Wow, what a great resource, Andrew Ng's CS229A is available for free on Coursera. It reminds me that to really learn something, you do have to code it and try it. The course is free and takes a nominal 12 weeks. They even supply TAs and folks to talk to. The only thing that is hard is understanding how vectorization works (and remember linear algebra and calculus).
It's one of the top-rated courses on machine learning. I love the way you can submit things for grading.
The next level of classes are Andrew Karpathy's CS231 Deep Learning and CS224 computer vision classes, but Stanford has these but doesn't grade the exercises, although you can compare them by doing a google search for the answers.
Coursera does offer for $49 a month, the Deeplearning.ai classes or you can spend $400 a month at Udacity. I'm trying the $49 a month five-part series. It is decent but uses a Jupiter notebook that they host. I'd much rather run offline and keep the code.
Using Coursera offline
There is a tool called https://github.com/courseradl/courseradl that does a download of everything from the site. This includes all the videos and things which is super useful for offline work when you are on a plane. You can even use a docker container to extract the data with a simple command
docker run --rm -it courseradl/courseradl -u _username _course 1_ _course2_ ...
This works semi-well, the problem is that the API doesn't work all the time. Note that documentation suggests putting the password into clear type on the command line, I wouldn't recommend that, it puts your password into the history file.
The developer suggests that you keep trying and also to try to log into a subsidiary site. They also suggest digging out the authentication cookie from Chrome and add that, this example assumes the download failed, you can use
--resume to restart it
coursera-dl -ca '_insert the cookie token' --resume machine-learning
Running Notebook Offline
And to get the notebooks for the exercises, Jan Van De Poel explains how you can suck out the notebooks by a magic tar command and then run it locally. The basic trick is that the end of every notebook, you create a new cell with the incantation which basically takes the whole notebook and makes it a compress archive file and then hit Shift+Enter to run it. This incantation basically says, use the z zipping, v for verbose so you can see what it is doing, then the last f gives the location of the file. Finally, there is an exclude you don't copy itself, then the asterisk says everything at this level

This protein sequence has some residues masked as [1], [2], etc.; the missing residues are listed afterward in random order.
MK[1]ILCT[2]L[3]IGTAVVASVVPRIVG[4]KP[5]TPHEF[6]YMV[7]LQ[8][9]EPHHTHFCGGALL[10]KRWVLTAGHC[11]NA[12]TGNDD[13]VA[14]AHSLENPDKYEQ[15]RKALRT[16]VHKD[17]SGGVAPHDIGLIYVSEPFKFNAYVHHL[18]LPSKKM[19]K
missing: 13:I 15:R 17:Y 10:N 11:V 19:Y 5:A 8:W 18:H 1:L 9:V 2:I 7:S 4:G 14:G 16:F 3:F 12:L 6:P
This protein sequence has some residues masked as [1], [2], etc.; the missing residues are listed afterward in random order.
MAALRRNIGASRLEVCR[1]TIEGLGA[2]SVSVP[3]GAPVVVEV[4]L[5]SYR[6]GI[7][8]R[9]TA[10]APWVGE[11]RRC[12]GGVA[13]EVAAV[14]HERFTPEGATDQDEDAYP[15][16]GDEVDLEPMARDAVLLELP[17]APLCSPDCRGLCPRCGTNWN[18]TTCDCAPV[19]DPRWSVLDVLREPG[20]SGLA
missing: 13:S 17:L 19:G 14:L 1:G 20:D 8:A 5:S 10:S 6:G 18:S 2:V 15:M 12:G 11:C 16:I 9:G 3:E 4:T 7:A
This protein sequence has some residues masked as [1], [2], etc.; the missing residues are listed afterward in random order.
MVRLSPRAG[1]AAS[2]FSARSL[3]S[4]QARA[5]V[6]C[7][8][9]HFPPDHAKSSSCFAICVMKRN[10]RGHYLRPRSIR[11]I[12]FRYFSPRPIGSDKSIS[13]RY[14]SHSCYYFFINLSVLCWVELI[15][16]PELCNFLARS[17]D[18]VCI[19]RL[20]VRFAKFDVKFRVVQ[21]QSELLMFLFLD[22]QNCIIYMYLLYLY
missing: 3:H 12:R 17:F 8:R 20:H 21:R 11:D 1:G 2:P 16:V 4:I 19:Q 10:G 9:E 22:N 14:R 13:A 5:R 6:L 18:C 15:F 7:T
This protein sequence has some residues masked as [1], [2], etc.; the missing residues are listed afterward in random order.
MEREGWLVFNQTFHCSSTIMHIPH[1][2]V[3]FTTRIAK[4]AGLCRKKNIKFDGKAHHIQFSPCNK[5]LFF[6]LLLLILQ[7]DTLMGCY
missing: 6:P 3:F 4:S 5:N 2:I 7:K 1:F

!tar chvzf notebook.tar.gz --exclude notebook.tar.gz *
Then you choose Open and save this magic file to your local machine. You definitely want to commit it. As an aside, GitHub just changed their policy, so free accounts can private repositories, so save yourself $7/month if you are just hacking around. They also give you 1GB of LFS storage for free now too.
This doesn't work super well mainly because of a "25MB chunk is too long" from the Coursera server, so instead, you have to copy out pieces. The easiest way to do this is to tar out pieces which you do with the
- command to read files from the standard input.
!find .. -name "*.h5" | tar chvzf h5.tar.gz --exclude h5.tar.gz -T -
If you want all the exercises, then you need to know a little bit about the directory structure, but for Courses 1, 2 and 5, the top is two levels up, so
!tar chvzf notebook.tar.gz --exclude notebook.tar.gz ../..
However for Course 4, it is just a little shorter, but the files are longer. At least on Safari, you can't exceed 25MB in a transfer, so the notebook below may not copy for you, you have to divide it down because the test sets are big. Alternatively, you can use one of the GitHub repos that have the files (but also the answers, so be careful, you will have to remove the code here lines so you can actually do the programming
!tar chvzf notebook.tar.gz --exclude notebook.tar.gz ../week1 ../dummy !tar chvzf notebook2.tar.gz --exclude notebook2.tar.gz ../week2
Finally, to actually extract it, you need to choose File/Open and then click on notebook.tar.gz which will then download and expand so you can get the files. It is actually really hard to get all the big files down because there is 25MB limit, but if you go into the File/Open dialog, then you
Now you just need to install conda (for Anaconda on your local machine). You have two good choices. The first is to run Anaconda locally and natively on the Mac with
# you may want to use pyenv if you need python 2.7 also brew cask install python # Installs python 3.7 in May 2019 # you may what to use python -venv if you have clashing libraries pip install matplotlib pillow scipy numpy tensorflow brew cask install jupyter cd _location of course files_ jupyter notebook
Personally, I don't find it that useful
The second is to install a dockerized version of Anaconda. Since Anaconda runs as a web server anyway, this is just as convenient as running it locally and is reproducible as continuum.io explains. You do probably want to fork the Docker build so you snapshot what they are up to.
If you want a prebuilt container that runs this class then you can also use the docker container that I maintain. Then you will see a gigantic token number so insert that in the next command:
docker run tongfamily/jupyter open http://localhost:8888 # You will get a prompt page and enter the token from docker pull